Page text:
You are not permitted to download, save or email this image. Visit image gallery to purchase the image.
Ms Turei, Green Party co-leader and Dunedin list MP, disclosed earlier this month that when she was a solo mother in the 1990s she had lied to Work and Income about her living arrangements (she had flatmates helping her pay rent) in order to receive more benefits.
The story has been in the headlines since.
Politicians and commentators are polarised. It remains to be seen what the public think, and to what extent it may influence decision-making at the ballot box in September.
Most MPs have been remarkably circumspect on the issue.
It seems none want to stick their necks out too far, lest their own reputations be questioned. After all, all have a pre-politics past, and may have their own transgressions to hide. Best not cast the first stone.
To a certain extent certainly, the past is past, and people’s personal lives are private matters. Surely of greater importance is the current behaviour as a public representative, being paid from the public purse?
This was not a personal indiscretion, or a one-off mistake that could be put down to the innocence of youth, however. It involved active lying over a period of years in order to get taxpayer money to which she was not entitled. Ms Turei was studying law at the time. She should have known better. There was also an amnesty for beneficiaries at the time (although she said she was unaware of that). The fraud may have helped her and her child live more comfortably, but did others miss out because of her actions?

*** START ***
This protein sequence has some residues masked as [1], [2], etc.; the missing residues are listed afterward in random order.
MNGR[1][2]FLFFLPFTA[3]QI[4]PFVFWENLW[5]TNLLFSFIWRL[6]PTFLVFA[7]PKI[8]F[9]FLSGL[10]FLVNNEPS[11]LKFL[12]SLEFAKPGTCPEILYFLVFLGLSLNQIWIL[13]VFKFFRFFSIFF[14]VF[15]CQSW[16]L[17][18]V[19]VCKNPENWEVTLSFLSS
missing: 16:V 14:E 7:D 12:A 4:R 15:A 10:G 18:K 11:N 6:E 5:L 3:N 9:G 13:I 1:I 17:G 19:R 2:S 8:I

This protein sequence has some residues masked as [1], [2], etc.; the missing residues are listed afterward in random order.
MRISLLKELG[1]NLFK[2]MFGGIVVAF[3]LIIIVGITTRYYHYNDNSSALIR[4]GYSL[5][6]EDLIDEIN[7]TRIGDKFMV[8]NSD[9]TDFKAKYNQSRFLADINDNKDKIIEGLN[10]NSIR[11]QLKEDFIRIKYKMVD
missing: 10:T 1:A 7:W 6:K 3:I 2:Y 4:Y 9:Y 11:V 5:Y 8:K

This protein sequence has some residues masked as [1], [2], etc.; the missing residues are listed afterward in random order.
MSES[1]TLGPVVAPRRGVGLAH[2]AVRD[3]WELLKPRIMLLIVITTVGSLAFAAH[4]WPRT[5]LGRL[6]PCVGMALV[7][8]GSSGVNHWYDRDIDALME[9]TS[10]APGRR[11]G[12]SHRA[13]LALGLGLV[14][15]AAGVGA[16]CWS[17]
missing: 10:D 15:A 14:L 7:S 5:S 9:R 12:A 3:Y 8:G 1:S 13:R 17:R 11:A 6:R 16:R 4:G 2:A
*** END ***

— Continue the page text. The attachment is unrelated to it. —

Ms Turei is now advocating for others who are breaking the law when it comes to their benefit entitlements. MPs are not above the law, even if they do make the laws, and they should not condone or promote illegal activity.
However, Ms Turei is making a valid point — that current benefits are not enough to adequately live on. By sharing her own story she has brought the issue into the spotlight. It was a clever political manoeuvre, timed for the Green Party conference, which has gained her, the party and its policies good exposure at a critical juncture.
The issue of poverty in New Zealand deserves more serious scrutiny. New Zealanders should feel uncomfortable about it and the desperate measures people are being driven to. It seems we have become immune to the reports. Yet we should be appalled at the fact hundreds of thousands of children are living in poverty, that families are sleeping in cars, tents, garages and other sub-standard accommodation because they cannot find or afford housing in our supposedly "rock star economy". We should be appalled there are many who turn to dangerous substances and reckless behaviour because that is the only "high" point in their lives. We should be querying what part poverty and desperation play in crime — and in punishment.
Are we too hard on our most vulnerable and too easy on those already at the top? Have we got the balance right in our supposedly egalitarian society?
Ms Turei’s disclosure has changed the conversation around these issues — as it should. However, she has made an error of judgement. Now on a handsome salary of $175,000 as a party leader, she should have offered to pay back her illegitimate takings from the State at the same time she made her declaration. Not doing so has called into question her integrity, even as she tried to be transparent about her previous transgressions and raise awareness of poverty in New Zealand.
That hypocrisy may come back to haunt her if the Work and Income investigation draws out. However, her actions could yet energise a marginalised sector of the community to vote for change. Move over Winston Peters, this could yet prove to be New Zealand’s Trump/Brexit gamechanger.